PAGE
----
Rosa St. Claire at Examiner.com just named my novel White Heat one of the best fiction books of 2012, along with Megan Abbott's Dare Me, Blind Night by Michael W. Sherer, Merry Christmas, Alex Cross by James Patterson, The Casual Vacancy by J.K. Rowling and a handful of others. I'm honored to be included with these great writers. http://www.examiner.com/review/best-fiction-books-of-2012-and-new-titles-for-2013
Available on Amazon now: 51-50 -- click the title Cleaver is a cop who
just can't take it anymore. He knows he's going to step over the line, it's
just a question of when. It's the smirk that blows him away in this stripped
down psycho noir short story.
It was the smirk that
blew me away. A half grin in the eyes and mouth, mocking, laughing. Maybe at me
- maybe at the badge. They were leaning against a grimy cinder block wall under
a sooty sky. Thumbs hooked into pockets of baggy lowrider pants, fingers, long
and lean, twisting into coded signals. Eyes hollow. Eyes I don't even want to
meet in the darkest dream. Hollow men. Hollow boys. Nothing behind those eyes.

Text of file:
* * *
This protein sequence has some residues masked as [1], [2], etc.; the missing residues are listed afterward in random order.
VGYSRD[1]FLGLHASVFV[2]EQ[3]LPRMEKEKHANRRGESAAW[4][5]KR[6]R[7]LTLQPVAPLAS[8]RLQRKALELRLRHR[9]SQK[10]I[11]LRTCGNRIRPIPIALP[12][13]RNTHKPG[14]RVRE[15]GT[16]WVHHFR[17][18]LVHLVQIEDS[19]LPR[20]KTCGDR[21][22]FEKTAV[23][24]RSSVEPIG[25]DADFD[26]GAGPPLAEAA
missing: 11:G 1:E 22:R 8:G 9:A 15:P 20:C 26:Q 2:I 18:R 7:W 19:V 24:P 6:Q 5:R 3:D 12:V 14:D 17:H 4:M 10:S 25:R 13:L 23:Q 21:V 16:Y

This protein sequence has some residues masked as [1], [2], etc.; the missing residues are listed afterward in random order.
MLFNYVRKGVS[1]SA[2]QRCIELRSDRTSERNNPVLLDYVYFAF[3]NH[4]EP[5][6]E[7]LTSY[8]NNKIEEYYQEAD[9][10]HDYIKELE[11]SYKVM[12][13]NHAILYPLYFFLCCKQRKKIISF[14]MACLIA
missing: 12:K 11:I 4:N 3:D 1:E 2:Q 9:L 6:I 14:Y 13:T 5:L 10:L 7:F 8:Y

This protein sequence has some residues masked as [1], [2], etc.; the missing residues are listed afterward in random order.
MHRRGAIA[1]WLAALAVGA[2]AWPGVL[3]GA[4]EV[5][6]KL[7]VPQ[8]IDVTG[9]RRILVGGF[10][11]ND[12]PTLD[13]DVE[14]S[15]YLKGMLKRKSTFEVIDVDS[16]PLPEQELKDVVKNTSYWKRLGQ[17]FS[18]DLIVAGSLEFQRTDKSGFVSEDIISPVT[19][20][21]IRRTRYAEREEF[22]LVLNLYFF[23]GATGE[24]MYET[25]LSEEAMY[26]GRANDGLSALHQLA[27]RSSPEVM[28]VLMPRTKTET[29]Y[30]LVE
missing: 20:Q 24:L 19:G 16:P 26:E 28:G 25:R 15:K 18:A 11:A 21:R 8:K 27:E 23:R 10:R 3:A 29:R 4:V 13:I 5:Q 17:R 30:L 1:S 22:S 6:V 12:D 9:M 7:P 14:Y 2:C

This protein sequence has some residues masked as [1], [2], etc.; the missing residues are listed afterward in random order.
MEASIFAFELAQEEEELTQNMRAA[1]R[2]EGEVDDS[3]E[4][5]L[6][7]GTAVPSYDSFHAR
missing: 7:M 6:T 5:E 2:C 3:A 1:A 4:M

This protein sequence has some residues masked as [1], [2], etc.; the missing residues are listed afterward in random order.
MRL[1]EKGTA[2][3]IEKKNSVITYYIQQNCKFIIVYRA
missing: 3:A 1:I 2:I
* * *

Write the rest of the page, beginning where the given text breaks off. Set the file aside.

Nothing. They don't care. Don't give a damn.
It was that smirk
that blew them away.
Cops aren't supposed
to have feelings. We do a good job of hiding them. Burying them. But we're just
like everybody else. We hide them in bravado or work. We hide them in a bottle
or in "inexplicable" rages. But they're there, like the molten lava
in a volcano just waiting to burst through to the surface.
***************** Reviews of "51-50": "Hat's off Mr.
Marks - noir is your playground and you do it better than any other current
--Kat Yares, Amazon VineTM-Voice
"Writer Paul D.
Marks can get inside a character's head and walk around better than anybody.
His latest short story, 51-50, does just that…"
--G.B. Pool, author
of "The Johnny Casino Casebook 1 - Past Imperfect"
THE NEXT BIG THING: BROKEN WINDOWS (P.I. Duke Rogers
Series – Book 2)
I was tagged last
Wednesday by my friend and fellow mystery-thriller-suspense author,Dave Zeltserman for this.
What is the working title of your next book?
Broken Windows. It's
the second installment in the Duke Rogers series that started with White Heat.
Where did the idea come from for the book?
My then-agent wanted
me to do a sequel to White Heat. At that time it wasn't a series, I wanted to
do something else. But she talked me into it.
As the first book, White Heat, was set in 1992 during the time of the